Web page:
Saying goodbye in Portuguese seems to have more to it than one would expect at the beginning. After all, there must be just a word to say it and that´s it, right? WRONG!
Remember, Portuguese people are very nostalgic as I have previously mentioned in my other posts, so saying goodbye can become something similar to rocket science. Ok, ok, maybe I am exaggerating, but we do have many expressions and words to say goodbye, and I am going to explain each of them in the following paragraphs.
The art of saying goodbye in Portuguese
Let us start by this very interesting little word. Adeus means literally “to God”. If you separate the word into its syllables, you will get A-DEUS, “a” meaning “to” and “Deus” meaning “God”. So, there you go, when we say goodbye in its more pure sense, we are literally sending people “To God”. Don’t be scared, though, if in your language this has a different meaning, like sending someone straight to its death. No, we do not wish that this person will perish soon. This just comes from the old version of the greeting and it is short for “I wish you to go with God”, something like this. At least, this is my interpretation of it. This means we wish the person to go safely, wherever she is going. We are very caring people too, I guess, so we need to make sure we send people away with a nice greeting and best wishes. In some books/ articles, you will maybe find the explanation that this word is considered more formal, but this is not entirely true. Although if we want to be formal, we will choose it over the others, we also use it many times just with our friends and relatives, not at all in a formal setting.
Tchau/ Chau/ Xau
I only emphasise the word “Xau” because it is the way most people tend to write it in European Portuguese. However, I believe this word has been adopted from the Brazilian Portuguese “Tchau or Chau” and therefore I think that is the correct way to spell it. This word simply means “bye” or “see ya”. It is a quite more informal way of saying your goodbyes, and it is widely used nowadays. This is the way we speak to our friends and family in a more informal way and also how we end a conversation when texting, etc.
This expression is used when you see somebody off and you are not sure when exactly you will see that person again. You leave it open. You know you will probably see them soon (or at least you want to give that impression), but you are not making any specific commitments about when that will happen. It is like a “See you soon”, literally means “Until soon”. Now, sometimes you really genuinely wish to see this person soon, but sometimes you just say it not to be rude, leaving space for you not having to compromise.
Até qualquer dia
It literally means “Until any day”, which we could translate into “See you one of these days”. I won’t be long about this one, since it has almost the same meaning as the expression “Até breve”, explained above.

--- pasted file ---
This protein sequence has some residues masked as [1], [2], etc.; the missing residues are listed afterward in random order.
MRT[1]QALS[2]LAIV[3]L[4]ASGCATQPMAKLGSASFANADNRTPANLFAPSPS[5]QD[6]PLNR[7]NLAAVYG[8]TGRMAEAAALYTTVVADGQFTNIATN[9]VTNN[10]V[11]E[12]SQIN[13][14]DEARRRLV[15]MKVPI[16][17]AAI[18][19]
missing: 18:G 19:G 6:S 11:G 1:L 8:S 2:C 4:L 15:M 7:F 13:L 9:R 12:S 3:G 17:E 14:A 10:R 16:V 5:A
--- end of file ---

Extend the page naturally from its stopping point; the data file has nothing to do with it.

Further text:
When you know you will see this person soon but not in the same day (you are not just pretending this time, you REALLY know it is very likely to see them soon), you can use “Até amanhã”. Literally it means “Until tomorrow” and we could say it is the equivalent in English to “See you tomorrow”. However, although sometimes we really do mean it as “See you TOMORROW”, many times we don’t really mean that. In fact, we can also be referring to some day in the near future, being it the next day, the day after the next or some day on that week. It is weird, I know. Ah, the wonders of European Portuguese!
Many times pronounced as “Até loguinho” (remember, we like diminutives), especially by older people, this expression means “Until later” or in a more English friendly way “See you later”. We normally take this expression out of the closet (closet being our heads) when we want to depart but we know that we will see the other person or people later that day. Normally some hours will pass until we see them, but we are almost sure that that will happen.
Also used when we know we will see our interlocutor really soon. This time we mean soon, SOON, like in an hour or two or even less. Do you know when you are working and you leave to have lunch and you say “See you in a bit”? Well, this means just that. So next time you go to lunch (or dinner, or whatever makes you leave for a couple of hours), if you want to sound cool, pat your friend in the back and say “Até já, meu amigo…até já!”.
Tenha um bom dia
As another really nice way to leave, we have this saying, which is more a wish. It literally means “Have a good day”. It is used formally here, but you can also say it to friends or family if you change it slightly into “Tem um bom dia”. However, it is true that it is not very common to use it in a more informal way (we prefer “XAU”. Ok, we like being nice but we also need shorter words to get going with our days…do you know how many times we have to say goodbye a day?).
Continuação ( e saúdinha)
If you translate this literally into English, you will obtain the word “Continuation”. It sounds a bit weird, I know. This is just short for “Continuação de um bom dia”, in English “Continuation of a good day” or less literally, “I wish that the rest of your day is good”. We really are nice people aren’t we? But again, we like to cut expressions shorter! The rest I added “e saúdinha” it is also something older people like to add, meaning they wish good health to their interlocutor. “Saúdinha” is the diminutive of “Saúde”, which means “health”.
So, now you know many ways of saying goodbye to someone in many different situations that can occur in everyday life. Having written that, I do not think I have much more to add, except maybe for “Continuation and little health to you” (ah ah, isn’t it nice to literally translate things from Portuguese into English?”. Now seriously…continuação e saúdinha!